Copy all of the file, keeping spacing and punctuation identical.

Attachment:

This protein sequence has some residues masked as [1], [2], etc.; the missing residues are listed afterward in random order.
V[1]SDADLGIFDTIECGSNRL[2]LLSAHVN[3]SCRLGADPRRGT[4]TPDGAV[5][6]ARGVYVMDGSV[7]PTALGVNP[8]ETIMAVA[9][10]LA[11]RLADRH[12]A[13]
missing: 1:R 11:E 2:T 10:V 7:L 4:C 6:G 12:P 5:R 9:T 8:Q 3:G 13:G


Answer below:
This protein sequence has some residues masked as [1], [2], etc.; the missing residues are listed afterward in random order.
V[1]SDADLGIFDTIECGSNRL[2]LLSAHVN[3]SCRLGADPRRGT[4]TPDGAV[5][6]ARGVYVMDGSV[7]PTALGVNP[8]ETIMAVA[9][10]LA[11]RLADRH[12]A[13]
missing: 1:R 11:E 2:T 10:V 7:L 4:C 6:G 12:P 5:R 9:T 8:Q 3:G 13:G